Its nearly as if these politicians who lie as a matter of course in their worklives and are shamelessly self-promoting, are trying to mold the whole community to their way of working and living. How could it be wrong, they say?

The changes are being imposed, that is for sure and the justification is an Enlightennment one.

I do not agree with the machine bit as we are dealing with the goverenance of free subjects. So it is more a case of shaping conduct the free subjects.

What does it mean to be a free agent, or subject? This goes to question of how a person is conceptualised.

A computer program operates as a purely calculative mechanism. By contrast, a person can evaluate the worth of something in many different ways. But to force social conduct to be only along economic lines, as you suggested above, is to severely limit in a fundamental way our very identities and selves.

I believe that we are primarily social creatures. Language can only be social [Wittgenstein]. We can only mature into adults after years of socialising. Markets can only be social - they are about shared values. Our identites are social, and even the people that go off into secluded retreat for extended amounts of time are still afforded a social place - we still have a word for them - hermits.

Yet, neo-liberalism posits a world of individuals only. [They would even like to have corporations classed as individuals.] I would claim that an 'individual' is a social construct. I don't think that the neo-liberal idea of what a person is matches reality, but it is an effective strategy to try to limit what is considered to be admissible behaviour and topics for dicussion - for Economic Man.

These changes by the Howard Government are a kind of coercion, and are actually quite violent. Some interesting topics here to discuss...

I mean it in a very basic sense. In a liberal society we are free subject not slaves. Hence governments need to shape our conduct in terms us being liberal subjects not as indentured labour or convicts.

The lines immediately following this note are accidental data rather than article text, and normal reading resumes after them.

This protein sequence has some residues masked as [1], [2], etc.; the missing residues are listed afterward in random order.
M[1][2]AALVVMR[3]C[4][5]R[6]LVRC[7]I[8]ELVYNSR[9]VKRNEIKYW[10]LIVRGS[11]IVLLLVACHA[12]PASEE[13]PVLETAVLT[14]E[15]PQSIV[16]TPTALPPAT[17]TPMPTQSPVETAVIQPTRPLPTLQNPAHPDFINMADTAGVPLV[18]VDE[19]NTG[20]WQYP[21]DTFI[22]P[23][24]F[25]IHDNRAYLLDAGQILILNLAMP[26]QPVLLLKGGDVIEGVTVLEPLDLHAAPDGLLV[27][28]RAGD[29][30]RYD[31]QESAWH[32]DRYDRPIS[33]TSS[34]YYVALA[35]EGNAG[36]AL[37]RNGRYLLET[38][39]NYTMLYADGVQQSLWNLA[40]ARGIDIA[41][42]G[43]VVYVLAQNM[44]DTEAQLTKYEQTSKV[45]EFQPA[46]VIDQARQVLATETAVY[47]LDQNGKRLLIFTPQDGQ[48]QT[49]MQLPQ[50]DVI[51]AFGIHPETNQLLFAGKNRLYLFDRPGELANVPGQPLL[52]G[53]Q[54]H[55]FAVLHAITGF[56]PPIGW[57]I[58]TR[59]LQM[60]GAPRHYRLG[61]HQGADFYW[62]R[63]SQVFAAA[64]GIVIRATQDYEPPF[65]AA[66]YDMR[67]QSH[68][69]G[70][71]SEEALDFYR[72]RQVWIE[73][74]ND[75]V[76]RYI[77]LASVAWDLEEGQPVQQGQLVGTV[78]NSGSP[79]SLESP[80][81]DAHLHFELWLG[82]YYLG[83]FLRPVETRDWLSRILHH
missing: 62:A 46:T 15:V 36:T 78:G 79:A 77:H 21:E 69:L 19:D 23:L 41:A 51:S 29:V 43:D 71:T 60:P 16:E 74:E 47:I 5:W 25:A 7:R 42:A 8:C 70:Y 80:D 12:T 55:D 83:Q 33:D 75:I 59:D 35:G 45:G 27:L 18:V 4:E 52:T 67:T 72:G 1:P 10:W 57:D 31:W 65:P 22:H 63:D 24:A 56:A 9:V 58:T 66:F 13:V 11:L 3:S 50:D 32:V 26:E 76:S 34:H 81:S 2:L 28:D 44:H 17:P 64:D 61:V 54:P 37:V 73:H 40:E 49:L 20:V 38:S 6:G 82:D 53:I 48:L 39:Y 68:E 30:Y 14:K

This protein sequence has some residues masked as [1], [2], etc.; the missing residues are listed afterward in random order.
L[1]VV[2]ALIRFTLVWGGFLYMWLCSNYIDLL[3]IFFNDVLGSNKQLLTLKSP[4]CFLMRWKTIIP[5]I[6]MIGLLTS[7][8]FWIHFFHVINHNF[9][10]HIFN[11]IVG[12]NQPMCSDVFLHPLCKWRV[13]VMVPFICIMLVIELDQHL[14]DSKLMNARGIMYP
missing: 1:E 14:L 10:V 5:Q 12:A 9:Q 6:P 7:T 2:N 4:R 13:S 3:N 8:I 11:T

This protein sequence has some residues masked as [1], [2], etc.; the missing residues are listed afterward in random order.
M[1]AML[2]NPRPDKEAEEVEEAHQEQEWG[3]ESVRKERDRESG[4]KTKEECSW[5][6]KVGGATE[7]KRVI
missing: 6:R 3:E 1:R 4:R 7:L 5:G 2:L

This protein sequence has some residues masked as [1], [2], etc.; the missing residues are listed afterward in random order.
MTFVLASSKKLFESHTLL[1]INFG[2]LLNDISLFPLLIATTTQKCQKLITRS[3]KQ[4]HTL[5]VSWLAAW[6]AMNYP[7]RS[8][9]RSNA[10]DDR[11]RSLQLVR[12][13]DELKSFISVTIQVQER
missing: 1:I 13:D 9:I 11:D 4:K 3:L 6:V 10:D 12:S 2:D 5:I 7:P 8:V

You can see the mechanisms most clearly in terms of a neo-liberal mode of governance that shapes out conduct through creating markets where none existed before, there making us act as entrepreneurs our own being or life and shape us to become responsible for ourselves health, welfare, education, employment etc etc.

Neo-liberalism, as a mode of governance, shapes the realities we live and ensures that we as subjects are obliged to act in terms of the ethos and logic of the deregulated market.

I see what you mean from your last comment.
In theory this sounds like neo-liberalism expands the options for free agents. In practice I think that what it does is create something a plutocracy, where the wealthy can act as free agents, but the vast majority actually find their life choices are diminishing. Disposable income is limited. When essential services are turned over from the state to the 'free' market, those services may no longer be available to most people, at least with the same quality of service that a Commonwealth may try to maintain. I am thinking of health and education here. Over time this could entrench an underclass. Only the wealthy have the luxury in a neo-liberal regime to be able to act as free agents, and deliberate on 'values'.

But I see your point that in theory it may be justified as enabling choice. They used to also say that Communism worked in theory, but not in practice...